SEVEN PAKISTANI soldiers were reported killed in fighting with Indian troops on Sunday night after they were caught in the open during a brief exchange of mortar and machine-gun fire near Sunderbani in J&K’s Rajouri district, military sources told The Indian Express.
”Suspecting an effort by terrorists to penetrate the LoC, troops opened fire to preempt the threat. The Pakistani soldiers, who were killed, were probably outside their bunkers or on patrol,” said a senior officer of the Nagrota-based XVI corps.
New Delhi offered no official comment on the incident but the Pakistan Army confirmed the deaths that mark the heaviest casualties recorded in a single exchange of fire since India’s surgical strikes in September.
General Raheel Sharif, Pakistan’s outgoing Army chief, on Monday attended funeral prayers for the seven soldiers, identified as Havaldar Zafar Husain, Havaldar Ibrar Ahmad Awan, Lance Naik Muhammad Shoukat, Lance Naik Muhammad Haleem, and sepoys Parvaiz Akram, Muhammad Ilyas and Muhammad Tanweer.
The deaths come just days after the killing of 17 Sikh Regiment’s Sepoy Mandeep Singh ignited fury within the Indian Army. Singh’s mutilated body was discovered after he got lost during a patrol near the LoC ahead of Kala Post, one of the several Indian forward positions in Machil sector.
Pakistan Prime Minister Nawaz Sharif said in a statement that “by creating tension at LoC, the Indian forces are uselessly trying to divert the attention from the Kashmir issue”.
Pakistan’s Foreign Ministry in Islamabad summoned Gautam Bambawale, India’s High Commissioner, to convey its concerns over the killing, and what it called India’s “unprovoked” actions on the LoC.
Inter-Services Public Relations, the Pakistan Army’s public relations wing, offered no details on the circumstances of the soldiers’ deaths, other than saying they had “embraced shahadat (martyrdom) at the LoC in the Bhimber sector”.
Intelligence sources, incidentally, told The Indian Express that there were no reports of an impending infiltration attempt in Sunderbani, a small town southeast of Pakistan’s Bhimber and facing Pallanwalla town across the LoC, which lies on an important infiltration axis into Rajouri, with mountain streams, notably the Sukhtao Nala, offering cover to infiltrating jihadist groups.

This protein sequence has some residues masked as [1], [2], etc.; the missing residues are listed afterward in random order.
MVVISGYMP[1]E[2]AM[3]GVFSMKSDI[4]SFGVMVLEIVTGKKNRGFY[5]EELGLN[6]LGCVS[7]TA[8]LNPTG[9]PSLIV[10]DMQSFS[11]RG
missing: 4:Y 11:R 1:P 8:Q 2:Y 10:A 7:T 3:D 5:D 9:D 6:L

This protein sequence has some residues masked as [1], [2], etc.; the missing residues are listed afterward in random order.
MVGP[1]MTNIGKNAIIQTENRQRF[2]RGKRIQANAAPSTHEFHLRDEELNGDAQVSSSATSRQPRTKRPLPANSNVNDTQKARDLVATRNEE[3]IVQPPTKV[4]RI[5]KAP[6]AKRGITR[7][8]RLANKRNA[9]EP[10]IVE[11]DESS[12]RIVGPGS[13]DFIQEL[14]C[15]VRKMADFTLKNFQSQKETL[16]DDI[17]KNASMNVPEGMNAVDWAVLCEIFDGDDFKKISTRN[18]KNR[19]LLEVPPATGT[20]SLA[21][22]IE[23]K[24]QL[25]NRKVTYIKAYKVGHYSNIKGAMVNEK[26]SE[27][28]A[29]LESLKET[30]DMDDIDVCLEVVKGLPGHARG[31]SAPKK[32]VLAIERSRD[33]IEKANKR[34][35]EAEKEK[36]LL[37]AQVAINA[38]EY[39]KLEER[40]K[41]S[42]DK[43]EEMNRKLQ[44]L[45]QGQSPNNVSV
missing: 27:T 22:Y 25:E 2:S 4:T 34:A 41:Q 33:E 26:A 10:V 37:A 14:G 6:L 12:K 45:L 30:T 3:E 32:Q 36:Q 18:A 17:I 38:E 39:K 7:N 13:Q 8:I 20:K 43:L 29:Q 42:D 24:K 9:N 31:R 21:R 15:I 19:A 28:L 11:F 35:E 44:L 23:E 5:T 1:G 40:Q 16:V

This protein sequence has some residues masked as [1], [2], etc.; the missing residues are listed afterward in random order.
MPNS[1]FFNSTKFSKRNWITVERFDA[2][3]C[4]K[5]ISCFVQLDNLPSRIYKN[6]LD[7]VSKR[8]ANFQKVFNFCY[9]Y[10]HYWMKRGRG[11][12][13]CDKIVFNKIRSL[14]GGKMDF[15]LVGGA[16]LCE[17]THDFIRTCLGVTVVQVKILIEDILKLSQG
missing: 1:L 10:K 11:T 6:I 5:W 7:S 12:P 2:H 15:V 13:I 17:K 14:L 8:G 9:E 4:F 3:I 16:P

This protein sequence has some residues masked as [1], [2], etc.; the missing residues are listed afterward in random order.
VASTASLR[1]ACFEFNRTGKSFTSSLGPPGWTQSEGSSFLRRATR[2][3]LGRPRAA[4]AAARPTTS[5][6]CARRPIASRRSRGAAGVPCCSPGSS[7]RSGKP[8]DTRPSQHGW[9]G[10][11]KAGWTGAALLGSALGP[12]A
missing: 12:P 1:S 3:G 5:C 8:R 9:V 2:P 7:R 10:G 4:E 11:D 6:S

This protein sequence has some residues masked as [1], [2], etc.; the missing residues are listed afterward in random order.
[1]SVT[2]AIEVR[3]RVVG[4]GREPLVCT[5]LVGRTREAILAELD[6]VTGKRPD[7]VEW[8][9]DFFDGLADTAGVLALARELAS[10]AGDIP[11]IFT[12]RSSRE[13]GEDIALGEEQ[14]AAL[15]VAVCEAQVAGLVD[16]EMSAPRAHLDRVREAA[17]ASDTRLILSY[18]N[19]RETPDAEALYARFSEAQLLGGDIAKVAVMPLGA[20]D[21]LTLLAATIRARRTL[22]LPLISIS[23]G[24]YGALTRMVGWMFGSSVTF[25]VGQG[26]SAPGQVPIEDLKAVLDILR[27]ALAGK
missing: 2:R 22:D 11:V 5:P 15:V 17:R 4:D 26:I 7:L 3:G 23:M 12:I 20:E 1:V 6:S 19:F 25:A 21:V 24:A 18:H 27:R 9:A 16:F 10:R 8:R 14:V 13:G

In Pakistan, the killings of the soldiers are being viewed as retaliation for Singh’s killing. Singh was part of a patrol moving to block infiltration efforts near Dana, Khan Basti and Tantray Basti, an arc of villages near the mouth of a mountain stream that leads up from the Neelum river to the dense forests of Kalaroos, in northern Kashmir.
Both armies are known to have mounted harsh retaliatory actions against the killings of soldiers, in some cases even conducting retaliatory beheadings.
In one gruesome August 2011 incident, Pakistan complained that three soldiers, including an officer, were beheaded in an Indian raid on a post in the Sharda sector, across the Neelum river valley in Kel. The raid is believed to have been carried out to retaliate against the decapitation of two Indian soldiers near Karnah by Pakistani special forces.
Ever since the surgical strikes, cross-LoC exchanges of fire, in single digits since January, have exceeded over 200, government figures accessed by The Indian Express show. Last year, less than 50 similar incidents were recorded, down from 250 in 2013, the highest since an unsigned ceasefire went into place on the LoC.
Heightened tensions on the LoC appear to have caused increasing concerns in Pakistan’s military establishment, with top officials repeatedly seeking to draw international attention to the situation.
Last week, Pakistan’s ISPR had complained that Indian troops fired “heavy artillery” in the Neelam valley to target civilians and carried out mortar strikes in the Kel sector — all regions involved in the surgical strikes.
Indian government sources admitted that the Army did conduct strikes against forward posts in the area after the killing of a soldier in sniper fire, but said no artillery was involved. “There were three infiltration attempts the previous night, and we believed a lesson needed to be dished out to the posts assisting them,” they said.
Sources said that Pakistan’s concerns stem, in part, from its military being too strained from other commitments to withstand significant pressure. Indian commanders have admitted to maintaining around 3,25,000 troops in J&K, including 80,000 for counter-terrorism operations. Leaving out likely numbers for logistics and administrative roles, that would mean India likely deploys some 2,00,000-2,25,000 troops along the LoC.
Pakistan, which does not need to employ troops for counter-infiltration purposes, only has the X corps to face India’s XV and XVI corps. The X corps’ 23 Division, with four brigades and two in reserve, the double-sized 12 Division with 7 Infantry Division, the 19 Division and the Force Commander Gilgit-Baltistan together command between 1,00,000-1,25,000 troops.
Although a significant escalation on the LoC would impose costs for India, by preventing the reconstruction of defences after the spring snow-melt and thus facilitating infiltration, it would also force Pakistan to move troops to the area, military sources told The Indian Express.
”For obvious reasons, that is a situation that they would like to avoid. They have got over 2,00,000 troops committed to counter-insurgency in their north-west, and have had to denude their anti-India offensive formations to that end. To beef up their defences in Kashmir, they will quite literally have to strip their defences on their eastern front, too,” said an official.
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